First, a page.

Fred chuckles softly. "I've seen proof. Scientific proof. The people I…we work for? I'm sure they have genetic proof." He smiles widely as he speak happily. "I go for a check up once a year to make sure everything is in tip-top shape." He nods. Leaning back once more he says, "I can understand wanting concrete scientific proof, of course." He frowns. "Though of course…the only way other than scientific testing…at least around these parts, is taking off the collars and taking away the drugs. BUT! We don't wanna do that with terrorists, do we?"

Janet hmmms and then tests the waters with her secret powerz, "Do you think it's possible for one of these terrorists to kill a plant — like give it a disease? Or to freeze the locks off a door? Or … something?" She arches both of her eyebrows, punctuating the question. "What if a terrorist escaped? And what if a terrorist found a staff member's house? What would happen then? OR what if one of us was living with someone like that? What would happen then? Or what if someone like that visited them and someone found out — what then?" So many questions.

It doesn't take Fred too long to consider most of the questions asked by Janet, and he's quick to start answering. "It's very possible for them to kill plants, I believe. There are a lot of different things these people can do, a lot of which can do harm to plants and even to people." He explains. "And yes, I do believe it's very possible for them to freeze the locks off a door. Like, for example, this person you saw today who claimed she could shoot ice out of her fingers, was it? She might be able to." He believes it, too. "If a terrorist escaped, it would be very serious indeed!" He pauses for a moment, curious at the direction of the questions. Freezing the locks off the door…a terrorist escaping…a terrorist being found at a staff member's house. "If an escaped terrorist was found at a staff member's house and said staff member hadn't reported it…well, let's just say, my advice? Don't let it be discovered." He has an itch, a feeling. But he won't tell her that. She doesn't believe in psychology after all. "If that person only visited you and you're not harbouring them, hypothetically, then, of course, there was nothing you could do to keep them there. What's done is done. But it wouldn't look good to not have reported it right away."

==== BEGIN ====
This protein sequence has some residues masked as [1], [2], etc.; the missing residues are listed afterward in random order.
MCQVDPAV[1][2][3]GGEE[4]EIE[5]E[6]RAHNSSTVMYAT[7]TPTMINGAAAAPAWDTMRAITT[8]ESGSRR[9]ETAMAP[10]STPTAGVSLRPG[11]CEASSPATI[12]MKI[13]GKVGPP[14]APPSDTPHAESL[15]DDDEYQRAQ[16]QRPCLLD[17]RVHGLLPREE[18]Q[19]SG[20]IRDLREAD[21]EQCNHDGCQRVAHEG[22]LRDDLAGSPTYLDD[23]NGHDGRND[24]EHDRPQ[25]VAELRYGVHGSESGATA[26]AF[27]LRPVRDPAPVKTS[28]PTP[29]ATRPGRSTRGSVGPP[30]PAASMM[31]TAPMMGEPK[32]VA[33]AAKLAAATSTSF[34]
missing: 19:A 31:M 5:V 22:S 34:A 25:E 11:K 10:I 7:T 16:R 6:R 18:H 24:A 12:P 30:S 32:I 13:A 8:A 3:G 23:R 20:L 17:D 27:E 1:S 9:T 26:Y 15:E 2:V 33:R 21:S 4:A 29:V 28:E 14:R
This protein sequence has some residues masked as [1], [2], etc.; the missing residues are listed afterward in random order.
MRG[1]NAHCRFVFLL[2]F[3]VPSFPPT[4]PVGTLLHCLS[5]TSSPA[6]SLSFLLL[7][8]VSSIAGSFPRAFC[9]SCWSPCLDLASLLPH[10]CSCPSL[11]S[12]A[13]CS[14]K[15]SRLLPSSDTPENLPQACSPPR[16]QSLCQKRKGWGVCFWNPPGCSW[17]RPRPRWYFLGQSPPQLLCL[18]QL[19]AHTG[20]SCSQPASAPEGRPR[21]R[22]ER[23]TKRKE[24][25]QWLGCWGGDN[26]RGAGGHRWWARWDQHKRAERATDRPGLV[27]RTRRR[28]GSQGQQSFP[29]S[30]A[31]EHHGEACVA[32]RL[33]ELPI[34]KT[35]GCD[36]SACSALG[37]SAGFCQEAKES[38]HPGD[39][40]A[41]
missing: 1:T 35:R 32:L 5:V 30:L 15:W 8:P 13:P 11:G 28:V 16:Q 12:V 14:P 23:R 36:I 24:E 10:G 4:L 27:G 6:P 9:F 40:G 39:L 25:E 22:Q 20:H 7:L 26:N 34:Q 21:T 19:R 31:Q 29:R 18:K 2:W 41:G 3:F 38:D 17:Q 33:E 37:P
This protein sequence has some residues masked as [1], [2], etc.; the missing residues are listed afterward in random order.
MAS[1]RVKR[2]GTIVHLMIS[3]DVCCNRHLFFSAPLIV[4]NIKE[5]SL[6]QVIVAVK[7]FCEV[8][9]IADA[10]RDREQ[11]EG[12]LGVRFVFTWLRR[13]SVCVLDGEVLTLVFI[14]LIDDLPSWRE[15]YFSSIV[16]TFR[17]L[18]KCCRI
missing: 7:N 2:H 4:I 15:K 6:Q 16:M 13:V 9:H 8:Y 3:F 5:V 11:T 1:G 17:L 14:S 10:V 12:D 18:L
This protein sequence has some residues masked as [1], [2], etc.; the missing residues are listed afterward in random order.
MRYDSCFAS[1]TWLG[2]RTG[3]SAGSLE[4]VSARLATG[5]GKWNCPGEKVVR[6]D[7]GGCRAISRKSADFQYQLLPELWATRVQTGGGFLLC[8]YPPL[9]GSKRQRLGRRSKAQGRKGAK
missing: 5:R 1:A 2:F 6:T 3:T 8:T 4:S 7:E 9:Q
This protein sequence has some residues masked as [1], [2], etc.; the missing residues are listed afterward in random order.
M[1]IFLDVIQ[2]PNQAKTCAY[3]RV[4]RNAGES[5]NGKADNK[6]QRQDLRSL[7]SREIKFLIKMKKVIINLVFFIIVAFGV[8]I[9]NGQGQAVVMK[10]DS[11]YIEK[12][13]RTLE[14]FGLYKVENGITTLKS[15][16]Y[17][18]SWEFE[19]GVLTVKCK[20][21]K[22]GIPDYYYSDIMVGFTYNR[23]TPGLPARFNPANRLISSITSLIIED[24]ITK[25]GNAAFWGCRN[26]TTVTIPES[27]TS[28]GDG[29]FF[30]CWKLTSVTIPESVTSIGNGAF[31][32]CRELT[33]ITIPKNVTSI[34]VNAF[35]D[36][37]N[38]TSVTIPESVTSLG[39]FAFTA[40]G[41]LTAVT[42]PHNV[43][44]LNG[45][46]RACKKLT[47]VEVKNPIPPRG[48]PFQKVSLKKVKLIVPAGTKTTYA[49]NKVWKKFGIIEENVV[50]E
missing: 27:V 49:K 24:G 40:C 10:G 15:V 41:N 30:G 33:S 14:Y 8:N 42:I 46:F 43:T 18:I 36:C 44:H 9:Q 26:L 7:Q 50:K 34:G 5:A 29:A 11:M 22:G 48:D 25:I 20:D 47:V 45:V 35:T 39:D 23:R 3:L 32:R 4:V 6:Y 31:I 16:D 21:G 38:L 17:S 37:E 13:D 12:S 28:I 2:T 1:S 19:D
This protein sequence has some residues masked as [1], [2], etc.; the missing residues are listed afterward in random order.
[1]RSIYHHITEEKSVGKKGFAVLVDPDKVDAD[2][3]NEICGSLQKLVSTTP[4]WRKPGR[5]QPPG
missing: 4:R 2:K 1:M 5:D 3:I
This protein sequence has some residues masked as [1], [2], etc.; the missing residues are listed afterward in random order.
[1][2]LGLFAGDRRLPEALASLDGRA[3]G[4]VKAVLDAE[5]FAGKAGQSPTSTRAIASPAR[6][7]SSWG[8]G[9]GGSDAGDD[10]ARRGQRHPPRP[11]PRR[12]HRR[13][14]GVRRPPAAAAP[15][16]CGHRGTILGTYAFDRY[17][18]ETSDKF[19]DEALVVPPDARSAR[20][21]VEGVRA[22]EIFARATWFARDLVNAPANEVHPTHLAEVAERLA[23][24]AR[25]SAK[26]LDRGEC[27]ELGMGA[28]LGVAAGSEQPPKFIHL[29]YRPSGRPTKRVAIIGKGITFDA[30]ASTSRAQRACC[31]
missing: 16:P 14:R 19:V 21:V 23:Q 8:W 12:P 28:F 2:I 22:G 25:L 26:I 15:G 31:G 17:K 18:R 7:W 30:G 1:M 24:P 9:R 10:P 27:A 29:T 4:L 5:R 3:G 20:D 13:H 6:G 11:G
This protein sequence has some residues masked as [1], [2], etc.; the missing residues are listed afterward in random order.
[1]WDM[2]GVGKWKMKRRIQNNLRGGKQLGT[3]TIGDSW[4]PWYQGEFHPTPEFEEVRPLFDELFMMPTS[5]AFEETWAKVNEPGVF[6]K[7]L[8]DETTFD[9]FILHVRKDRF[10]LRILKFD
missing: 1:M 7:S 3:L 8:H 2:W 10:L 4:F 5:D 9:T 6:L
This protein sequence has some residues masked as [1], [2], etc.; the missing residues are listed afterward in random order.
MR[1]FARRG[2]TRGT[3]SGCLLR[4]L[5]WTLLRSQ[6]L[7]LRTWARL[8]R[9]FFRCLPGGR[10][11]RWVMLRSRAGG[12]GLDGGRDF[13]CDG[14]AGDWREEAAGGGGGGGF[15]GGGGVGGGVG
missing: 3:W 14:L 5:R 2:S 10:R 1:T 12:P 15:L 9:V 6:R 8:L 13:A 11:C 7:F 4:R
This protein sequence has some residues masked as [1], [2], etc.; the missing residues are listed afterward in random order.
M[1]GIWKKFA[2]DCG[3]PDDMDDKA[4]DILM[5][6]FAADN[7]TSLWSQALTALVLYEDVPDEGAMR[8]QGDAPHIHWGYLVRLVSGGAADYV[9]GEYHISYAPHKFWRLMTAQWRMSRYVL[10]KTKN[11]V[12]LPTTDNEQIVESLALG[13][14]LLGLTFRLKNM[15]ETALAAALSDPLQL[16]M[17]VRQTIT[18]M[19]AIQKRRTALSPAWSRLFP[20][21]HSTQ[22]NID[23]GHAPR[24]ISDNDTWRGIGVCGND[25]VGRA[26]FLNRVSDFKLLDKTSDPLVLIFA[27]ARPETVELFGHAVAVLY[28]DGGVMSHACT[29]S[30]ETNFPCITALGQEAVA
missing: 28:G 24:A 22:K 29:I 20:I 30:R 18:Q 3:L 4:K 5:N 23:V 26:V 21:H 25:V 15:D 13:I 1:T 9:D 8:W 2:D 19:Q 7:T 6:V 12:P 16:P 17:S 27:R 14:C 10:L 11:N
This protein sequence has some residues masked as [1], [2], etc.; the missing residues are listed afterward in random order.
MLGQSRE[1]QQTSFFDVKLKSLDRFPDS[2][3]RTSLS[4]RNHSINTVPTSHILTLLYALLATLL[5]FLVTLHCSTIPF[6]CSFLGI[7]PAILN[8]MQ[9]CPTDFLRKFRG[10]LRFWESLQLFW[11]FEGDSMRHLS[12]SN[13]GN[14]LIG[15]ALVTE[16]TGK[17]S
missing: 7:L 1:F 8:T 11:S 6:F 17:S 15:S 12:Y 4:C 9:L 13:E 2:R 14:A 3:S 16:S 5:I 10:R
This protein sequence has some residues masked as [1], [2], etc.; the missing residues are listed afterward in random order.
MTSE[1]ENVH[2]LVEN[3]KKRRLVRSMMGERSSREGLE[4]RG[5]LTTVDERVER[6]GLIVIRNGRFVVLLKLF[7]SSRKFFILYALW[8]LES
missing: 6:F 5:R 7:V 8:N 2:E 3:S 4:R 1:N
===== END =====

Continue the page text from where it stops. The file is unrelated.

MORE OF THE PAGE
Janet hmmms quietly. "Well it's good that I'm in the dark then; I wouldn't know if one of them visited me." She grins at Fred as she rises from her chair and pads to the fridge to take an apple from her lunch. "Everyone chose to keep me in the dark, and so I can't really say if it happened anyways. I'm just curious more than anything." She shrugs. "So… what kind of crimes have these people committed?" the question is asked as she returns to her chair and takes a giant crunchy bite out of her apple.

Fred says, "APPLE EAT! Plus 3 to vitality!"

Fred shakes his head. "I don't think people should be left in the dark about what they're doing…although…I suppose it kind of makes sense. Makes less risks to be had about it being leaked." He shrugs. "The crimes they have committed are varied. But in the end, they've harmed others. Americans. And they've threatened the safety of America on the whole. And we just want to stop them from harming others. That's all."

"Well of course they've done something to spur on the government" have they? Erin claimed not. "The American government wouldn't just take its own citizens — that would be absurd," Janet says with an idle smile. Not that she believes what she's saying. Erin was right. For once. She takes another bite into her apple. "And have you ever connected with one of our prisoners? Why do they commit their crimes? I always thought that if I could do something amazing, I'd help the world, not hurt it…" And KeLyssa seemed pretty harmless.

Fred smiles and shrugs. "I've connected with a couple. Those who have wanted to speak. I mostly observe. I occasionally watch the tapes and listen to the recordings. Some people do really people they should be kept in a place like this, while others believe in their innocence." Fred? Well, he doesn't seem so show what he thinks, one way or another. "I could list off any number of reasons why they've committed their crimes. My thoughts are in their files, should you choose to read the psychological profiling I've done."

"Profiling? Really?" Janet almost whines before she takes another bite of her apple. "I can't handle more soft science. Sorry Dr. Fred. No dice." She flashes him a sweet enough smile before she finishes her apple. "And now, I'm afraid, I must be off. Morris is probably missing me by now." At this she beams as she rises and pads out the door, calling musically, "Oh Timothy~"

Fred smiles. "Well, good day to you then, Doctor. It was…pleasant, talking to you. I do hope I get a chance to meet you again sometime real soon!" He says with a wide, bright grin.